I am not a programmer. I do write a little HTML and CSS, but I make my money as a freelance writer and I also blog.

Prior to getting a paid work life, I spent about two decades or so as a homemaker. I was a military wife and homeschooling mom with special needs kids. My family too…

Gig Work Done Right: Portable Income for the People

The general belief is that gig work is the wave of the future: By 2020, more than 40% of the workforce will consist of freelancers, solopreneurs, independent contractors and temps.

The Ultimate Guide to Co-working Spaces I think that's got potential to be the solution we need. When the Industrial Revolution came along, it also threatened to leave many people out of work, which is exactly one of the concerns people have these days about automation potentially eliminating large numbers of jobs.

The answer at in the era of the Industrial Revolutions was the invention of 40 hour work week. Before that, people routinely worked 12 hour days, sometimes 7 days per week.

I think we need a new change in how the world works. I think gig work done right is potentially the 21st Century's version of the 40 hour work week. It is the revolutionary change in the relationship the common person has to paid work that we need. I also think it is much a better answer than basic income, w…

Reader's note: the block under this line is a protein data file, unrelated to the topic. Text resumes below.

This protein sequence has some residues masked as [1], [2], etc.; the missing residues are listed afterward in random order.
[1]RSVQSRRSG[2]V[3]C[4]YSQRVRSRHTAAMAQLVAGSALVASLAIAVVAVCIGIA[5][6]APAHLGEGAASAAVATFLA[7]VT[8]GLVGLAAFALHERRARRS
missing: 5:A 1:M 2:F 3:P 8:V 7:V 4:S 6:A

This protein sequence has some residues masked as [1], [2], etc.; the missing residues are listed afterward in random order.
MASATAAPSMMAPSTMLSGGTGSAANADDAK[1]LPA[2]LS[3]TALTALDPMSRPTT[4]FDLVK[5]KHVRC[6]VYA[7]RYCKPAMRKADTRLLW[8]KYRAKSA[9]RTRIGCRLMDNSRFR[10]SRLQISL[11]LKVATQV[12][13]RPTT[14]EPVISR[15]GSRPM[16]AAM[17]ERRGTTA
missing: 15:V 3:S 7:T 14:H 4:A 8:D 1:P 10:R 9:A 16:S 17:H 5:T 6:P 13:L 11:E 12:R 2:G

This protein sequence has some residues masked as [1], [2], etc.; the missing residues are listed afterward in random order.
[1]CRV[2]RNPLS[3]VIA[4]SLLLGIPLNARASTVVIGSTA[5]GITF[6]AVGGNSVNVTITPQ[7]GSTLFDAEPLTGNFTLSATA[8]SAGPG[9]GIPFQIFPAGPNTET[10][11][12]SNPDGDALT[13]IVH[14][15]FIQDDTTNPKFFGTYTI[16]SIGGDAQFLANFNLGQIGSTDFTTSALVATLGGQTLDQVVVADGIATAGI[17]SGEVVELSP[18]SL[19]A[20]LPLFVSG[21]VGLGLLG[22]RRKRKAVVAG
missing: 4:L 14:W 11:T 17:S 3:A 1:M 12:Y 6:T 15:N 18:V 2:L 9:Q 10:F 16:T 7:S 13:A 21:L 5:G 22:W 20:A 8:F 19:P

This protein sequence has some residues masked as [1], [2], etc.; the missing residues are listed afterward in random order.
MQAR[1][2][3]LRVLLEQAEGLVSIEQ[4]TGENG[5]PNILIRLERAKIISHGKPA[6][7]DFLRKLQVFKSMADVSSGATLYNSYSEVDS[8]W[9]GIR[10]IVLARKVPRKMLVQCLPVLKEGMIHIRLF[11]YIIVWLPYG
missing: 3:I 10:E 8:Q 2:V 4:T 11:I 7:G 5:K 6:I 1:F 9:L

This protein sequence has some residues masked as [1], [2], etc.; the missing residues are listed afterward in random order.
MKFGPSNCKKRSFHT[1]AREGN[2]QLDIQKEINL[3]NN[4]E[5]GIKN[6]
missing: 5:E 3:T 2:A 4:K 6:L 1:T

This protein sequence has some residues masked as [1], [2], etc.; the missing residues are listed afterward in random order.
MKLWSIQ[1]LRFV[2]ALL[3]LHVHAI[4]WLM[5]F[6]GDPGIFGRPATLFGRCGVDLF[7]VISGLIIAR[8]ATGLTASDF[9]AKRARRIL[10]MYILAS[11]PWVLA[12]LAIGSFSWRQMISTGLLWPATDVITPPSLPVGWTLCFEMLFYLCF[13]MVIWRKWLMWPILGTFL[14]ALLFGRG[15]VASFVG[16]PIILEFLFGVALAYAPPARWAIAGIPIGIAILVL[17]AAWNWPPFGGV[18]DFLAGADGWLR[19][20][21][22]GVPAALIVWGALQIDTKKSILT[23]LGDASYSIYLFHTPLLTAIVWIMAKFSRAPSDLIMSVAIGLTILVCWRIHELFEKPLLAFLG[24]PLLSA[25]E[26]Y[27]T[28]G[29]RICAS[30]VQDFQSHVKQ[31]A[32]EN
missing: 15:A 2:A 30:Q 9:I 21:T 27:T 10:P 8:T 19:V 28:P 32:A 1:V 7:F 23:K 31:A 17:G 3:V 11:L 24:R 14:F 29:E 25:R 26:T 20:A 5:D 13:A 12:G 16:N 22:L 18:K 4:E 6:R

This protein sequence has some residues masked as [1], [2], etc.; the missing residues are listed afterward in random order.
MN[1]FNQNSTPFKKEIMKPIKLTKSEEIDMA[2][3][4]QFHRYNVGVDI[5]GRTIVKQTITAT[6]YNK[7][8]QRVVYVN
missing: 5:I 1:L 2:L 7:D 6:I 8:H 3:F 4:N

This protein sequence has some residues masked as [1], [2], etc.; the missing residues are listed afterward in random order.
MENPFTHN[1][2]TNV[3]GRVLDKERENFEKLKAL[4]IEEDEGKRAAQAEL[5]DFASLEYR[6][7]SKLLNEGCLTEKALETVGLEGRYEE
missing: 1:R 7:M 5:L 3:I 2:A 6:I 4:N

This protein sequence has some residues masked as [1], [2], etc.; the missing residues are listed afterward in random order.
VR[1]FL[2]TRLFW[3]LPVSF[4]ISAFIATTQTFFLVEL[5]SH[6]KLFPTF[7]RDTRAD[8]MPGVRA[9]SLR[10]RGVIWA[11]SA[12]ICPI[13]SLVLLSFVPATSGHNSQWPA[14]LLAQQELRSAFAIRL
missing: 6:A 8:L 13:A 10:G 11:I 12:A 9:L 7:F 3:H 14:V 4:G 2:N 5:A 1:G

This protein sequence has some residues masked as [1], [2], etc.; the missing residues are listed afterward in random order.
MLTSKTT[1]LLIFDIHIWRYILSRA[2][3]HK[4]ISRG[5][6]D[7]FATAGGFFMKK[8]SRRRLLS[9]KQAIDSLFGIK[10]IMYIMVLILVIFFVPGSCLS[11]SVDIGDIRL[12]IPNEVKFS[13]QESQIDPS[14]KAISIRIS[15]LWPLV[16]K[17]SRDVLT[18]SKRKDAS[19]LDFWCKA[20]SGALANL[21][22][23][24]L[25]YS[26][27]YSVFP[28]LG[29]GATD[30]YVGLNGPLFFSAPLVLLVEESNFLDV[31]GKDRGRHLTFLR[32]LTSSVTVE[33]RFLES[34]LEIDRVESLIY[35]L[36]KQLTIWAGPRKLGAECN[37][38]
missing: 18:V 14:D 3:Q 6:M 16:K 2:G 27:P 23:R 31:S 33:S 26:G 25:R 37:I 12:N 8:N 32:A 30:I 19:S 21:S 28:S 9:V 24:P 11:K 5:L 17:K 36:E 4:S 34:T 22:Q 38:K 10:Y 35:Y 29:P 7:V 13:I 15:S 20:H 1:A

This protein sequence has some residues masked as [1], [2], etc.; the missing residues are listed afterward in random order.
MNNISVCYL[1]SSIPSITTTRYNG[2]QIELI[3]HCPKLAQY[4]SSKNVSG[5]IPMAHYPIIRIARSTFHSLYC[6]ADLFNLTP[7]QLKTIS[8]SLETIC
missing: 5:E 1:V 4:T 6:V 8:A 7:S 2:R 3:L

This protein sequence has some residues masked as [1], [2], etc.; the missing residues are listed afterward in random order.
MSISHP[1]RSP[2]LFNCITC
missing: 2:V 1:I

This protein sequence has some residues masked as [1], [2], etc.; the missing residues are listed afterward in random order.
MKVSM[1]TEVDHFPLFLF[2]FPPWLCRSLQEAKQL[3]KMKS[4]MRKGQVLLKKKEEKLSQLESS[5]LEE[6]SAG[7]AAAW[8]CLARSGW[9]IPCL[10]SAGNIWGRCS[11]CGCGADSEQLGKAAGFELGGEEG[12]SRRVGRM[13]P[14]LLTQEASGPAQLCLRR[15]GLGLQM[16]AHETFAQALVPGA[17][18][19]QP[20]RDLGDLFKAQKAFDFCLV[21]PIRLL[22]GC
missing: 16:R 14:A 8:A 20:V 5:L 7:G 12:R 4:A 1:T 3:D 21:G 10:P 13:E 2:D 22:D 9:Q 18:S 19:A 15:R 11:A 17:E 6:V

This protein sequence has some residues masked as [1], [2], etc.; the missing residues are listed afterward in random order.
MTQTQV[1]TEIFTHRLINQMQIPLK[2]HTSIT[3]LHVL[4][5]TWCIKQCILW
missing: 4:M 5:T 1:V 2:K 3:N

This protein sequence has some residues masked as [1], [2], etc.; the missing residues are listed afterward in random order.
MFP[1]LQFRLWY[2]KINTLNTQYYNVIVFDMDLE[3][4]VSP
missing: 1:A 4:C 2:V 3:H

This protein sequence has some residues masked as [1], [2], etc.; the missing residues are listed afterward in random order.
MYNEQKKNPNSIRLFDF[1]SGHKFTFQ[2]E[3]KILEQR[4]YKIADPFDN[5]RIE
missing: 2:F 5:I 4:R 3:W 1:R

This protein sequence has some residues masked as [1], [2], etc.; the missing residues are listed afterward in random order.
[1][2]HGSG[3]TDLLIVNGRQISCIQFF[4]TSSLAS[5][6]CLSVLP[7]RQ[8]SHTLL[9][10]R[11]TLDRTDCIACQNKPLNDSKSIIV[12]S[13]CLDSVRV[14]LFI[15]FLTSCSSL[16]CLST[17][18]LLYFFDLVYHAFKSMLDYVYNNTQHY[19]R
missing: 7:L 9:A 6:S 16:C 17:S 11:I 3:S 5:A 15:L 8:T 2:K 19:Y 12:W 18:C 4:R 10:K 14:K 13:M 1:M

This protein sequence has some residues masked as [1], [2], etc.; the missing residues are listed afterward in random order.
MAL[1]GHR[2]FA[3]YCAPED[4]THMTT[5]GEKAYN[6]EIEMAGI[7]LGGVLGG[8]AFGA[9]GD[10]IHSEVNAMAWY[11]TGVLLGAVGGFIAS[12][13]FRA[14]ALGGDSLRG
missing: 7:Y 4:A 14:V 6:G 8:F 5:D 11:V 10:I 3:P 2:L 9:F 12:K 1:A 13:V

The Ultimate in Video Conferencing: A Conference Room Divided in Two by an Ocean

Aflac is (or was when I worked there) the largest employer in Columbus, Georgia. Their headquarters building is the tallest building in the city. It gets referred to as The Tower. If you search for "Aflac tower" you can see pics.

I think I have been to The Tower twice in my life, once during a high school field trip and once during employee orientation week. I worked elsewhere.

I toured the Aflac tower during employee orientation. They have an incredible conference room whose purpose is to help the CEO get face time with operations in Japan (which actually accounts for most of their profits -- about 75 percent when i began working there and 80 percent when I left).

They hired an artist to build a custom oval table in two halves. One is in The Tower and the other is in Japan. It faces a wall that gets used for the video feed. It is arranged such that you are "facing" the other half of the table and the people sitting at it who are actually thousands of miles a…